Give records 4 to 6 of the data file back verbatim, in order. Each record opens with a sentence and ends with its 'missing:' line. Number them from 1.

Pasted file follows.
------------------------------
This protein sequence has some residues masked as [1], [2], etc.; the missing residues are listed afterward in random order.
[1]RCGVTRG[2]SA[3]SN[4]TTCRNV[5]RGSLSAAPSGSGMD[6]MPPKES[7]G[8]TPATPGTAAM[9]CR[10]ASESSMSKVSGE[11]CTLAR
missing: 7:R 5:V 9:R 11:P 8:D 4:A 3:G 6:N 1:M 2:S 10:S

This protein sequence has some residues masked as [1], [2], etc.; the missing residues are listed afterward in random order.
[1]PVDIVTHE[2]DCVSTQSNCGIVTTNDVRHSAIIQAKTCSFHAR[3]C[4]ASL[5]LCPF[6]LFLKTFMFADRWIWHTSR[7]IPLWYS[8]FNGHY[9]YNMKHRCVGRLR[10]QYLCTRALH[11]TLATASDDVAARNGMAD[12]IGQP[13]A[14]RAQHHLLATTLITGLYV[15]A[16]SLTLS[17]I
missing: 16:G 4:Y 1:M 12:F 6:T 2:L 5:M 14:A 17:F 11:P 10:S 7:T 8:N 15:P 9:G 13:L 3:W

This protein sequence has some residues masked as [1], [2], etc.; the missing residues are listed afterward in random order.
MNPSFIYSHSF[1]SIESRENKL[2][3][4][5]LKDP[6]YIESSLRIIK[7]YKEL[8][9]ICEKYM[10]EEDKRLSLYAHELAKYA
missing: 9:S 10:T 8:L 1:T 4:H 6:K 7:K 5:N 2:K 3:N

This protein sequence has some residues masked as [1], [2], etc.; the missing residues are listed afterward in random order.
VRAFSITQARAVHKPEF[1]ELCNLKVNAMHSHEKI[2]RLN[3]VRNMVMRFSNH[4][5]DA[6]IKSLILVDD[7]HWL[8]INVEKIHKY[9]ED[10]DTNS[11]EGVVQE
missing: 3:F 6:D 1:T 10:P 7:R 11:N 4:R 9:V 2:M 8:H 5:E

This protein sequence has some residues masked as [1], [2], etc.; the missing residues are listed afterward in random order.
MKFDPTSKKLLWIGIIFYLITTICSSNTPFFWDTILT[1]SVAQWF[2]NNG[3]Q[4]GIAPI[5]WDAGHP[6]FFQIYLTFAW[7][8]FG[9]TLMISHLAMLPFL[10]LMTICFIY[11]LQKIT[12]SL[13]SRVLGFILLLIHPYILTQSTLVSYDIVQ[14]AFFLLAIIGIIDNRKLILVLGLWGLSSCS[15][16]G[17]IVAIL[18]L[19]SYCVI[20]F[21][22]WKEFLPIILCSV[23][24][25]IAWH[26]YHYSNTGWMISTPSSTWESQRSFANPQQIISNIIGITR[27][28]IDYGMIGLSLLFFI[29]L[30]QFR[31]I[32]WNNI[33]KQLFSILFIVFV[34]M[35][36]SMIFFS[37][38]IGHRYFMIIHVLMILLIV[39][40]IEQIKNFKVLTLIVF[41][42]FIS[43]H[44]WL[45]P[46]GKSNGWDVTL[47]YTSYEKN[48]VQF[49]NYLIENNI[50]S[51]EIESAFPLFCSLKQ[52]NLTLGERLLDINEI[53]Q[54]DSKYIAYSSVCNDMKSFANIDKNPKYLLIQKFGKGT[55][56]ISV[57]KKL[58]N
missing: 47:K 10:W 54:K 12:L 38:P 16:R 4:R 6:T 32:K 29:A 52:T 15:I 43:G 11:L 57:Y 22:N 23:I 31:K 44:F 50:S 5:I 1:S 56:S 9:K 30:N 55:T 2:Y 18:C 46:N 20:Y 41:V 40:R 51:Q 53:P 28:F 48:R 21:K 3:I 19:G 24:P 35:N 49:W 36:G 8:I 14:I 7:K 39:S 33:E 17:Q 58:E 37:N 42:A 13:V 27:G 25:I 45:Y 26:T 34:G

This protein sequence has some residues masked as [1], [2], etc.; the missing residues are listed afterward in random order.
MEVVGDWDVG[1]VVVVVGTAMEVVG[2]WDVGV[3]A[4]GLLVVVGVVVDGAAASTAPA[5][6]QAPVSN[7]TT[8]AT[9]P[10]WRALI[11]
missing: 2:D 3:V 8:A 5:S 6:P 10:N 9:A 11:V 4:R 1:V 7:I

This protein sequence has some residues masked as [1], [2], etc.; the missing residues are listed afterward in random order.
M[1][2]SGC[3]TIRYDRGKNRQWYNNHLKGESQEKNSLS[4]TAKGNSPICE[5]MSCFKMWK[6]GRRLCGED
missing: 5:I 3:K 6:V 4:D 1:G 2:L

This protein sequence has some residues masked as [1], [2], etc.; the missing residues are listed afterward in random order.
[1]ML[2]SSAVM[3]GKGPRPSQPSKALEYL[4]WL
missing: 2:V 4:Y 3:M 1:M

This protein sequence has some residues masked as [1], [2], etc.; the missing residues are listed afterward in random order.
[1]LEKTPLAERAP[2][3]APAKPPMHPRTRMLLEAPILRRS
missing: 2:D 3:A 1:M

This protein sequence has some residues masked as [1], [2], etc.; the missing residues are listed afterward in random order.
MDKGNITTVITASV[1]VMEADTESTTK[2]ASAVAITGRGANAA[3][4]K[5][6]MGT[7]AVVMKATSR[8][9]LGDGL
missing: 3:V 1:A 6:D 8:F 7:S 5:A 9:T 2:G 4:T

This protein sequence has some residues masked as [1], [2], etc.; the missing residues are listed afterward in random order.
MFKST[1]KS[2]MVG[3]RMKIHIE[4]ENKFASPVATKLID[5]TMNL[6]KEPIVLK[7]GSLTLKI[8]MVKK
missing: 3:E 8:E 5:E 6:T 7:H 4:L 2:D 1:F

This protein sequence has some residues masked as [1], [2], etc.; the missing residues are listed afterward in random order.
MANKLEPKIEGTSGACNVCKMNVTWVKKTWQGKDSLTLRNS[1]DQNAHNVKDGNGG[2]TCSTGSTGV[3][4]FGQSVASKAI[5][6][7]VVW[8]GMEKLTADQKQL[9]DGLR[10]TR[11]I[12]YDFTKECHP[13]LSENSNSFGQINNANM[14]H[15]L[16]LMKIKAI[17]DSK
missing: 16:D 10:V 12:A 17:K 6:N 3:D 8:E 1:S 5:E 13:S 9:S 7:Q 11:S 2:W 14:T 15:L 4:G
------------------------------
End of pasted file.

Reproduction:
This protein sequence has some residues masked as [1], [2], etc.; the missing residues are listed afterward in random order.
VRAFSITQARAVHKPEF[1]ELCNLKVNAMHSHEKI[2]RLN[3]VRNMVMRFSNH[4][5]DA[6]IKSLILVDD[7]HWL[8]INVEKIHKY[9]ED[10]DTNS[11]EGVVQE
missing: 3:F 6:D 1:T 10:P 7:R 11:N 4:R 9:V 2:M 8:H 5:E

This protein sequence has some residues masked as [1], [2], etc.; the missing residues are listed afterward in random order.
MKFDPTSKKLLWIGIIFYLITTICSSNTPFFWDTILT[1]SVAQWF[2]NNG[3]Q[4]GIAPI[5]WDAGHP[6]FFQIYLTFAW[7][8]FG[9]TLMISHLAMLPFL[10]LMTICFIY[11]LQKIT[12]SL[13]SRVLGFILLLIHPYILTQSTLVSYDIVQ[14]AFFLLAIIGIIDNRKLILVLGLWGLSSCS[15][16]G[17]IVAIL[18]L[19]SYCVI[20]F[21][22]WKEFLPIILCSV[23][24][25]IAWH[26]YHYSNTGWMISTPSSTWESQRSFANPQQIISNIIGITR[27][28]IDYGMIGLSLLFFI[29]L[30]QFR[31]I[32]WNNI[33]KQLFSILFIVFV[34]M[35][36]SMIFFS[37][38]IGHRYFMIIHVLMILLIV[39][40]IEQIKNFKVLTLIVF[41][42]FIS[43]H[44]WL[45]P[46]GKSNGWDVTL[47]YTSYEKN[48]VQF[49]NYLIENNI[50]S[51]EIESAFPLFCSLKQ[52]NLTLGERLLDINEI[53]Q[54]DSKYIAYSSVCNDMKSFANIDKNPKYLLIQKFGKGT[55][56]ISV[57]KKL[58]N
missing: 47:K 10:W 54:K 12:L 38:P 16:R 4:R 6:T 32:K 29:A 52:T 15:I 43:G 11:L 57:Y 22:N 23:I 31:K 44:F 50:S 5:I 1:S 56:S 9:K 30:N 55:T 2:Y 18:C 46:N 20:Y 41:V 40:R 51:Q 53:P 28:F 48:R 21:K 3:I 19:G 24:P 35:N 49:W 36:G 8:I 14:I 7:K 39:S 33:E 17:Q 58:E 37:N 42:A 13:V 27:G 25:I 45:Y 26:T 34:G

This protein sequence has some residues masked as [1], [2], etc.; the missing residues are listed afterward in random order.
MEVVGDWDVG[1]VVVVVGTAMEVVG[2]WDVGV[3]A[4]GLLVVVGVVVDGAAASTAPA[5][6]QAPVSN[7]TT[8]AT[9]P[10]WRALI[11]
missing: 2:D 3:V 8:A 5:S 6:P 10:N 9:A 11:V 4:R 1:V 7:I